Your clients deserve a healthy home. Here’s how to give it to them
Joshua Smith merged his love of wellness with interior design almost 10 years agoLance Gerber

Another room that requires high functionality and not just good looks, the bathroom is a space that’s ripe for smart technology. Beyond touchless faucets, other cutting-edge options to explore include watertight shower systems and high-tech toilets. The former involves laying a waterproof foundation under a shower or bathtub to prevent mold, mildew and leaks. This allows you to use the gorgeous tile your client loves without the health risks that can come with such a porous and water-absorbent material. Many of today’s systems come with 20-year guarantees, which means your client won’t have to worry about springing a leak for the long haul.

As for the porcelain throne, the toilets being manufactured today come with a number of healthy add-ons, from UV technology to antimicrobial agents and slip technology (a veneer that conserves water and cuts down on germs). Blazovsky points out that the “tornadic activity” that happens during flushing propels a swirl of airborne bacteria, so any of those tech features will be welcome—though you can also simply advise clients to modify their behavior or pick a toilet with an auto-closing lid.

As useful as it can be to learn about how to make your clients’ homes healthier, it can also feel daunting. Knowledge is power, but may risk leading to neurosis as you discover all the invisible ways the stuff in our homes can mess with our health. While designers certainly aren’t expected to become healthy-home Ph.D.s, you are a trusted authority on the home, and the more you know, the better you can serve your clients.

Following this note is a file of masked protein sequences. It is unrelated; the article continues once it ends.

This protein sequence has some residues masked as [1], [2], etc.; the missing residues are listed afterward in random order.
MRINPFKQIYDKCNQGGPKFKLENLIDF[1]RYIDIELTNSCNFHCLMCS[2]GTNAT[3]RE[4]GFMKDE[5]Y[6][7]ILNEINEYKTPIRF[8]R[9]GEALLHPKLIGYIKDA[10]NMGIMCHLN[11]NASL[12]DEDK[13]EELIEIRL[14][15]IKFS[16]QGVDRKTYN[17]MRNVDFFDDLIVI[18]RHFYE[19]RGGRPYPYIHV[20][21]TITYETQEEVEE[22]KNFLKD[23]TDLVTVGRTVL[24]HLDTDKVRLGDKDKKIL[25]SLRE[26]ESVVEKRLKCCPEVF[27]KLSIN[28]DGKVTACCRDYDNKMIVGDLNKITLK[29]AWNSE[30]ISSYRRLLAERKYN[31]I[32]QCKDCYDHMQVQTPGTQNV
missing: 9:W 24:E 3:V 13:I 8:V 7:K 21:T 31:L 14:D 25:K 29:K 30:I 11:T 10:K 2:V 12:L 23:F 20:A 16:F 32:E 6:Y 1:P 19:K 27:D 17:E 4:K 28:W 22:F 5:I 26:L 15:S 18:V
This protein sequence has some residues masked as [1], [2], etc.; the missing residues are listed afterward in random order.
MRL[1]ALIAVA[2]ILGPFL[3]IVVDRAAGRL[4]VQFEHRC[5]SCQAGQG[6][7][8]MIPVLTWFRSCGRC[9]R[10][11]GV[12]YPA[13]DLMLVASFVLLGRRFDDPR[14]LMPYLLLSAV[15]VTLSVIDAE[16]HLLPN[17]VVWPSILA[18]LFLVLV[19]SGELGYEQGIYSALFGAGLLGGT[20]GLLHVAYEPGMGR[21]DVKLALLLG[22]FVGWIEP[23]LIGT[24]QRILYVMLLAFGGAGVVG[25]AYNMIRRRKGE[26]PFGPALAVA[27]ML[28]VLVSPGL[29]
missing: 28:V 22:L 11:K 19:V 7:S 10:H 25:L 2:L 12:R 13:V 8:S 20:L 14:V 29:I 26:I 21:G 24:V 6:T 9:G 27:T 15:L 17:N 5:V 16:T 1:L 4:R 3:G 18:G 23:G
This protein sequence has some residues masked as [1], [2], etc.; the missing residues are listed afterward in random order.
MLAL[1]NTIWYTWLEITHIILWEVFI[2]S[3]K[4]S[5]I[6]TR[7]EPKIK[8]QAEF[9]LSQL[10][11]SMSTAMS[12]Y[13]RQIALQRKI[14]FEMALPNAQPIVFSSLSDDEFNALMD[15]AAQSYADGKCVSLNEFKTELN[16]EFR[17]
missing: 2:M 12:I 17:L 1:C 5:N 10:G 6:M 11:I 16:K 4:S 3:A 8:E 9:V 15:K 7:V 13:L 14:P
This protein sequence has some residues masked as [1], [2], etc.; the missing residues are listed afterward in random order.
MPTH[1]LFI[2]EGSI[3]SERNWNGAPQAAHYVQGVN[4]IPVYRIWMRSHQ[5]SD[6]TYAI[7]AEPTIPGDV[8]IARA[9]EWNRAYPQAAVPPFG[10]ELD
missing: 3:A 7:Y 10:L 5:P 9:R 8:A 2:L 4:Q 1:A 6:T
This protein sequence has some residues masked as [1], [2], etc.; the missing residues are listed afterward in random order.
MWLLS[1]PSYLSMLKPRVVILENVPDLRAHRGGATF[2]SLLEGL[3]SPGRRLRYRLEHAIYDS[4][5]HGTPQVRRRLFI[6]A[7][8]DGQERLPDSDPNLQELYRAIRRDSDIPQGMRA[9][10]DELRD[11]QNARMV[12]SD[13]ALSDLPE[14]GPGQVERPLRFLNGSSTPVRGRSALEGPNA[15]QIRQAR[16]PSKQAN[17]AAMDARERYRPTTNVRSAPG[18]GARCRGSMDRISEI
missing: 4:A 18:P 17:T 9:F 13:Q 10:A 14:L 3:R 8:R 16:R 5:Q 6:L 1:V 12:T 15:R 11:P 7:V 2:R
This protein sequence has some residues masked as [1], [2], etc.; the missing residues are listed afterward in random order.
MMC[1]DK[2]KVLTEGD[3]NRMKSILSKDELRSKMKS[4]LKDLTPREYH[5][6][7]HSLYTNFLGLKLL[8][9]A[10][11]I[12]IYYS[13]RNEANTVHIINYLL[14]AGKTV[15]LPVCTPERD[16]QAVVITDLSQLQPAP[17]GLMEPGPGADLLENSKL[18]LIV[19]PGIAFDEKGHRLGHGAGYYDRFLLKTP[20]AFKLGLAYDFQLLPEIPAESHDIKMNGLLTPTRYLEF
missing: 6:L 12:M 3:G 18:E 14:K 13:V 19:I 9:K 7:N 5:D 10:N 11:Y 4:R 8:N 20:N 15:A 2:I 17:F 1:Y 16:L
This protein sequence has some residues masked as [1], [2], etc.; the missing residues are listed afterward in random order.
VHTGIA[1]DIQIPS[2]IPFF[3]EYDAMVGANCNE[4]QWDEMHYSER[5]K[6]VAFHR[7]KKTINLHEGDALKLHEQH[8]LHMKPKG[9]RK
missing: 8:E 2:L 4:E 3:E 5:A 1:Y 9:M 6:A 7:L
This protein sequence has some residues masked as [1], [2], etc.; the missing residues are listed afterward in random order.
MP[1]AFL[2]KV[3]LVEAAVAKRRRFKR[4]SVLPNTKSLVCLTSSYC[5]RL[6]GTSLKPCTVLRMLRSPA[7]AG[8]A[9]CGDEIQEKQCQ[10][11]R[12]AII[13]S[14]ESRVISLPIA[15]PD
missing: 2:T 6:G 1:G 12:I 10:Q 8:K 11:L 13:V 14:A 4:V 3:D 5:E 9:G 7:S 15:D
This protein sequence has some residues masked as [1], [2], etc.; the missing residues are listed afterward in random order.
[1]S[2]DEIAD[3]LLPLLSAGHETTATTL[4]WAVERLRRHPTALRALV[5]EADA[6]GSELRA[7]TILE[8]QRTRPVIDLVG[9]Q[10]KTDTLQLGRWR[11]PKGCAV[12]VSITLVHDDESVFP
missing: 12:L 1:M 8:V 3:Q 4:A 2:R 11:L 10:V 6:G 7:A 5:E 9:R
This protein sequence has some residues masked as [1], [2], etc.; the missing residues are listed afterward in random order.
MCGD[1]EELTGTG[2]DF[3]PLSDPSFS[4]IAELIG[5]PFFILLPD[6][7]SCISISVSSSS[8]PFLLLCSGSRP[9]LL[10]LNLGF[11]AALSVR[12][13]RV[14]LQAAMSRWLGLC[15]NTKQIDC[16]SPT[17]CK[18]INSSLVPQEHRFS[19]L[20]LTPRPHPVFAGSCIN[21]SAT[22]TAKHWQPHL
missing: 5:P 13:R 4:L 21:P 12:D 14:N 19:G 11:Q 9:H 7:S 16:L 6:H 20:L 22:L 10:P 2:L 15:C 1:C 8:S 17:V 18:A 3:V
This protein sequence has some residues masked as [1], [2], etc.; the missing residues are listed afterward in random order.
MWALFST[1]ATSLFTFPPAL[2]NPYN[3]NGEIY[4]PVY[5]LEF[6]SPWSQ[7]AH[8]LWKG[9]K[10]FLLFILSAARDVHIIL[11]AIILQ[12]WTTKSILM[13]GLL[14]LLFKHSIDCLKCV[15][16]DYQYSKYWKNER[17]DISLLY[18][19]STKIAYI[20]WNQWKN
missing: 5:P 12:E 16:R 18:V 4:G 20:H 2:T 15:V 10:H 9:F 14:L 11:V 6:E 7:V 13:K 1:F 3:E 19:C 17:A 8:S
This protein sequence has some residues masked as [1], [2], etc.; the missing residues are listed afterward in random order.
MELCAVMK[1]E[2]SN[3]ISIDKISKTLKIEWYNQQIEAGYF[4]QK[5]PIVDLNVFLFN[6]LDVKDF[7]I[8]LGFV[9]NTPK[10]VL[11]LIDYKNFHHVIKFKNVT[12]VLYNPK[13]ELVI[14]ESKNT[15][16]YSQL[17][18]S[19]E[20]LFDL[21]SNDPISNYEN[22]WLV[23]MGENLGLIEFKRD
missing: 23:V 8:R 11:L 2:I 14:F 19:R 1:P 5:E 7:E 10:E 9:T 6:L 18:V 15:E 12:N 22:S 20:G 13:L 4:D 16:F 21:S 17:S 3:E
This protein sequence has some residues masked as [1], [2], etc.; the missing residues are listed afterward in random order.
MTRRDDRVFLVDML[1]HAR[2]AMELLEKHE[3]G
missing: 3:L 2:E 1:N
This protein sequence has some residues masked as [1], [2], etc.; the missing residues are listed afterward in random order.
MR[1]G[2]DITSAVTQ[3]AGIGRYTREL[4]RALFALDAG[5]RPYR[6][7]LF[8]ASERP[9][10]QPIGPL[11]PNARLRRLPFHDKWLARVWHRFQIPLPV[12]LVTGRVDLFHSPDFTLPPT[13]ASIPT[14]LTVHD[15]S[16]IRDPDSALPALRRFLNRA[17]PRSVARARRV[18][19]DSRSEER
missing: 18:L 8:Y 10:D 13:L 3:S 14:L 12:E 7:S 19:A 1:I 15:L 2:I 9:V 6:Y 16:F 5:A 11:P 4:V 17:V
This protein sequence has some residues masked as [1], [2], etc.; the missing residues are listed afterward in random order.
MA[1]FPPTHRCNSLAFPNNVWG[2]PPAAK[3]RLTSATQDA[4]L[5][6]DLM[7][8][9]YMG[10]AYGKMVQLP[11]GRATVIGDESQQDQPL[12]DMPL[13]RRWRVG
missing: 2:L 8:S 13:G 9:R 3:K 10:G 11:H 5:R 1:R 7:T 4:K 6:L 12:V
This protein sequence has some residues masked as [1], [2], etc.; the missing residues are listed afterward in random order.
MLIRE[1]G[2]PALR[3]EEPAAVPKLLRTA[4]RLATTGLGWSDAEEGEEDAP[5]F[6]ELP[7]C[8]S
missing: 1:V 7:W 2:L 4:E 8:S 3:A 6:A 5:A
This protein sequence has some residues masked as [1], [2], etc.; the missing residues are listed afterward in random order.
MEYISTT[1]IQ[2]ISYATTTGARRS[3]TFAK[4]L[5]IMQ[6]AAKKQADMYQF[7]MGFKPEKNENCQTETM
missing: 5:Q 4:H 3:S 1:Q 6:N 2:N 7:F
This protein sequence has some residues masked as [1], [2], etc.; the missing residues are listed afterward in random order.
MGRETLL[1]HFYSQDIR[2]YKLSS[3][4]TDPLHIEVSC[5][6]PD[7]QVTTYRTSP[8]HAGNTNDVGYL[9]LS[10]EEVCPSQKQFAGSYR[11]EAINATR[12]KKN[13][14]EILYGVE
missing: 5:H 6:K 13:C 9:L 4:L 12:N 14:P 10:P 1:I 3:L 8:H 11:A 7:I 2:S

“The home is our biggest asset, the biggest investment we make,” says Blazovsky. “So many people wake up every day feeling stuffy or with headaches, but they shouldn’t. Your home should be your oasis, where you’re safest—where you have good air quality and good light; the place where you do right by your body.”

Your clients hire you to turn their home into a personalized sanctuary. That usually means window treatments and wallpaper, not air filters and smart toilets. But making the effort to learn about how to design a healthier space will mean your clients won’t just love how their home looks—they’ll love how they feel inside it.

Homepage image: Designer Gala Magriña created an urban sanctuary in a New York high-rise with a neutral palette, organic textures and natural materials | Joseph Kramm

This article originally appeared in Spring 2023 issue of Business of Home. Subscribe or become a BOH Insider for more.